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November 5, 2014

Climate March

 

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Community Involvement

 

 

Climate Change March In NY And How To Make a Local Difference.

 

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More on the NY March
 

On September 21, 2014 over 310,000 people gathered in the streets of New York City forming the largest Climate March the nation has ever seen. The People’s Climate March lined a 1.5 mile span from 61st Street to 96th Street along Manhattan’s Central Park West. The march brought color, excitement and passion to the streets of NYC in the form of costumes, posters, banners, flags, floats and drums all to support the saving of our planet. People from all over the country as well as the world came together to inspire change. This huge movement was an effort to bring attention and traction to serious climate concerns that were to be discussed by the United Nations the following Tuesday.

Climate March Goal

The primary goal of the climate march was to bring attention to the worldwide climate crisis. The march represented a part of Climate Week NYC, which is an annual event designed to bring people together to raise awareness of climate change. Dependence on fossil fuels and the climate impact of fracking representing significant issues the march sought to shed light on. However, the diverse population of march attendees held many of their own climate concerns. The march was planned in conjunction with the arrival of the United Nations General Assembly; seeking to demand the attention of the UN to serious climate issues.

Climate Change March Participants

The thousands of participants in the climate change march represented people from all over the place; the US as well as other countries including Bolivia, El Salvador and Indonesia. All attendees held their own reasons for marching; Bolivians protesting deforestation, Indonesians fearing flooding, New Yorkers concerned about pollution, and coal country residents who’ve been plagued with the long term effects of coal on air and water. Among the participants were former Vice President, Al Gore and actor Leonardo DiCaprio. The march was endorsed by over 1,100 organizations. While the participants remained diverse in their passions, all gathered for one common goal; to bring attention to the deterioration of our planet.

What did the Climate Change March Achieve?

The New York City Climate March was the first event of a series held around the world that all sought to bring people together in an effort to raise awareness of global warming and climate change. Similar marches were held in Montreal, London, Paris, Berlin and Brussels. All of this was strategically planned in coordination with the UN Summit in NYC where world leaders including President Obama were said to discuss initiatives and plans to limit global warming. The summit represented the first time in 5 years that world leaders came together to discuss climate change.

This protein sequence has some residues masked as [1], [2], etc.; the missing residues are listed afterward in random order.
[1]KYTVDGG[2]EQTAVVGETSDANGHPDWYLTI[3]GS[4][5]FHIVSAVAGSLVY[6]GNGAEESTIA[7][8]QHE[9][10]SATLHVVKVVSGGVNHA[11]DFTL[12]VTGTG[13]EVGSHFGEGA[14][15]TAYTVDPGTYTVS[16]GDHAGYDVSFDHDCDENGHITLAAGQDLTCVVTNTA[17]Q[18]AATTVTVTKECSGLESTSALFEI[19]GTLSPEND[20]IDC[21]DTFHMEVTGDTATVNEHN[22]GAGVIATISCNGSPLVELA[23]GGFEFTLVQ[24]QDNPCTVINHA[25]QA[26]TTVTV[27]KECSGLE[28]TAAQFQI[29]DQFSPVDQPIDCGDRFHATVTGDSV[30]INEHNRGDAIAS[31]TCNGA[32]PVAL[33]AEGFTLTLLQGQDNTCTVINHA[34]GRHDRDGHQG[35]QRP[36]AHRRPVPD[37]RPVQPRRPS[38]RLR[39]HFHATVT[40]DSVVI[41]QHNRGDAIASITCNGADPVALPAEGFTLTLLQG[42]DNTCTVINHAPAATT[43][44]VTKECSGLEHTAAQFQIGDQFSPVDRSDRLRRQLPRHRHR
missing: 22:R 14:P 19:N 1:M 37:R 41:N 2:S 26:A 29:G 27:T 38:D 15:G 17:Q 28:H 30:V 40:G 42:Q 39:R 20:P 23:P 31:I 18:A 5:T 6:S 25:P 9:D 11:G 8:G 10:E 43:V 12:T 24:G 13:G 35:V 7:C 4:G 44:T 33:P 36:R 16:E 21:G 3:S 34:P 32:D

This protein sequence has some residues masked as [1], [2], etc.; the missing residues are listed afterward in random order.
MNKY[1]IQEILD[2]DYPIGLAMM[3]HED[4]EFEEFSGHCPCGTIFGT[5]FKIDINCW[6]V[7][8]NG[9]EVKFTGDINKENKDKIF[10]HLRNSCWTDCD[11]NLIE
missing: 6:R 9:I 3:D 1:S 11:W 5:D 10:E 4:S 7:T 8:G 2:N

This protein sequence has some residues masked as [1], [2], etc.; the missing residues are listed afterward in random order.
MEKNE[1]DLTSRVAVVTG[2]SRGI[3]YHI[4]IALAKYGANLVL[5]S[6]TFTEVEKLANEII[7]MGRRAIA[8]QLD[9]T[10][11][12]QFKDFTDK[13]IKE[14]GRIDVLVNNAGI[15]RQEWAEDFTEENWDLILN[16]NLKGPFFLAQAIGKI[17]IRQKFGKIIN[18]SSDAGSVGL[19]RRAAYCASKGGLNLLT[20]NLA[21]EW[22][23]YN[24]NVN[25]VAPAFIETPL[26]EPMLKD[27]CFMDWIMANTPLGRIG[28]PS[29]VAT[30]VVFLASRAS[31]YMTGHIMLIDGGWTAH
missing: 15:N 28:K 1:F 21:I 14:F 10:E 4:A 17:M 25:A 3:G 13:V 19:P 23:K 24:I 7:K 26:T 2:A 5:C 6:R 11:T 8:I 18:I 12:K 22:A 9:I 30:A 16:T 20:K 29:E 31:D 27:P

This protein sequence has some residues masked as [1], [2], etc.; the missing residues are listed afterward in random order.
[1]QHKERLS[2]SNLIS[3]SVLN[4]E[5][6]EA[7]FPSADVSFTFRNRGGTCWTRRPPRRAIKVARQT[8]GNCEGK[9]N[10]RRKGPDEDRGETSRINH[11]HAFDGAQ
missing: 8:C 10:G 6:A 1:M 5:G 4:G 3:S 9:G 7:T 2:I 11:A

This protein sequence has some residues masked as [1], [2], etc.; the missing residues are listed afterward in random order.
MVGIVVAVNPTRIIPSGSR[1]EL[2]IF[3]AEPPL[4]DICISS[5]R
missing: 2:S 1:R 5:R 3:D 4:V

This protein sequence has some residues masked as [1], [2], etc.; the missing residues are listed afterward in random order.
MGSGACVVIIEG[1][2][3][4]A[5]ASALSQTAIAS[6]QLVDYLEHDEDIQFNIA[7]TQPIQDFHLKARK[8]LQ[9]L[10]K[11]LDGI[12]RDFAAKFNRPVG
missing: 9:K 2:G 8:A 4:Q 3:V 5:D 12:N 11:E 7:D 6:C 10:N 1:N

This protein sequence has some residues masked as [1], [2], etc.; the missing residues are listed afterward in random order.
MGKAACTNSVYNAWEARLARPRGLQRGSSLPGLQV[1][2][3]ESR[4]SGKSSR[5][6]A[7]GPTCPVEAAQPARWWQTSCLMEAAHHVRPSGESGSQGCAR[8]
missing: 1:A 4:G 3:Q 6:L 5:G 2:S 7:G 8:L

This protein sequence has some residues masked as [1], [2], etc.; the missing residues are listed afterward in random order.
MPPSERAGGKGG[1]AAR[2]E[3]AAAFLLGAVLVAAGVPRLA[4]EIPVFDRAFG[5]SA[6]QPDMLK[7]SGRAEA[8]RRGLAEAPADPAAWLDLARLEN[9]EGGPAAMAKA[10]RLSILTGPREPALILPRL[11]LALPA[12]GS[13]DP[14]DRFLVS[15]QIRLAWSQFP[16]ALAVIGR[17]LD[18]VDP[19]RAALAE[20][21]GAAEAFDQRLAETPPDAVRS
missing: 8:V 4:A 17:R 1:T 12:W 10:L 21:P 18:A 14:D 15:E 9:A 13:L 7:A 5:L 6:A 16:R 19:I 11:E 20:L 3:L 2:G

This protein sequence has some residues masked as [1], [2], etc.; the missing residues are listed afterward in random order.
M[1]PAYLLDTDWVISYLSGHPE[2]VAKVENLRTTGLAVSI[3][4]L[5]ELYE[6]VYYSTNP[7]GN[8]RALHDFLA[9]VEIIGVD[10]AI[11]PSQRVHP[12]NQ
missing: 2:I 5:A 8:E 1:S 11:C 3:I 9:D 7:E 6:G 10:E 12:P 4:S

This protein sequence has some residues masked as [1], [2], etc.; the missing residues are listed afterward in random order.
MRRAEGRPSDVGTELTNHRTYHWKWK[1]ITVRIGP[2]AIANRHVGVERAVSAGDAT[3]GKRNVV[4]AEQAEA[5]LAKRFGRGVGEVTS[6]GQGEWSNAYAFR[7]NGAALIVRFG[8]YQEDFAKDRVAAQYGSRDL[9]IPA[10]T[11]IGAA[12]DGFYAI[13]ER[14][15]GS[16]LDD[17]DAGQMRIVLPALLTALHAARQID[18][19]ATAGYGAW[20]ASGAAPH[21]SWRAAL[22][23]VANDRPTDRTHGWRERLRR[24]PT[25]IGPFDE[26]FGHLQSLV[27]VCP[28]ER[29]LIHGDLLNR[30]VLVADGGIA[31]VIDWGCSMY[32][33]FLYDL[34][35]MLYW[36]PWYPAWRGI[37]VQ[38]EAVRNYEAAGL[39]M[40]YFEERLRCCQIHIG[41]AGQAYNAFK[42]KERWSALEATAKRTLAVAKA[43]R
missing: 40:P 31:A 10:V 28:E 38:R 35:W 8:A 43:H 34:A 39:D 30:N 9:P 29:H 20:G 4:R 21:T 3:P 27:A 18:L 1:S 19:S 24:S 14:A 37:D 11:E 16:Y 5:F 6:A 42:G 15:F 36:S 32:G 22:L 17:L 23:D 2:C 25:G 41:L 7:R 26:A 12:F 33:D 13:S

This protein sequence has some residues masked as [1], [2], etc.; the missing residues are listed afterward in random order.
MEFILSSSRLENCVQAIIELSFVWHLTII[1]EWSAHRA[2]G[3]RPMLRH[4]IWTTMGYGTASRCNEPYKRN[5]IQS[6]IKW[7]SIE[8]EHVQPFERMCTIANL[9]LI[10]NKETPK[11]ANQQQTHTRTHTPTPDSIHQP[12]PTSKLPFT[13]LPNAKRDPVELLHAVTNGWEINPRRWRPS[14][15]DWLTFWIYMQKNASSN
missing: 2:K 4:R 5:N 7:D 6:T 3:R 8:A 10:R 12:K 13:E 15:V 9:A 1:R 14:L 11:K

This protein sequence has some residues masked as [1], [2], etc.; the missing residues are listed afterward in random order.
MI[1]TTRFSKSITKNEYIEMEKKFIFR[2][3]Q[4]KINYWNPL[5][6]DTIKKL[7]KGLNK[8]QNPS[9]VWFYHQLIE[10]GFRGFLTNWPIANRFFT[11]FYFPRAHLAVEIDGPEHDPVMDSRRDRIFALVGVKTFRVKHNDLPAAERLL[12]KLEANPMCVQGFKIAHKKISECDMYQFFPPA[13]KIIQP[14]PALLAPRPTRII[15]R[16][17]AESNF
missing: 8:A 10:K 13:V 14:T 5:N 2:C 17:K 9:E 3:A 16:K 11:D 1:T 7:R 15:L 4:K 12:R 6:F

While there may not be an immediate response to the Climate Change March, the event gained tons of media coverage. This coverage promotes awareness and education to the general public about the dangers of climate change. Another aspect to consider is the significant numbers of participants. If over 300,000 individuals go home and start promoting climate change initiatives, change is bound to happen. This march is the first ever of its kind and participation far exceeded the expectations of march organizers.

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What Can We Do Locally?

If you know nothing about climate change, seek to educate yourself. Our planet is deteriorating at a rapid rate, mostly due to the ignorant behavior of humans. Over use of fossil fuels and fracking serve as two enormous issues that are having a profoundly negative effect on the climate. Unfortunately, the general public is largely uneducated about these two issues.

Raise awareness of climate change in your local community.tweet it TWEET

Educate people about what is going on and encourage them to get on board. There is a lot to be said for even a little action. Start cleaning up and recycling. Create a project on Creeklife. Show your community how climate change may impact them; whether it be an over growth of an insect that has flourished in a warming environment, or earth quakes that are the result of fracking.

Ultimately, climate change is going to affect everyone at one point or another. You can inspire people using some of the catchy slogans that make people think. For example, “There is no planet B”. This phrase was plastered on floats, posters, and shirts at the People’s Climate March as it really inspires the general public to think about what is being destroyed. There is no alternative to our planet, once it’s gone, it’s gone. Help people recognize this issue, and work to make the environment a priority in your community.

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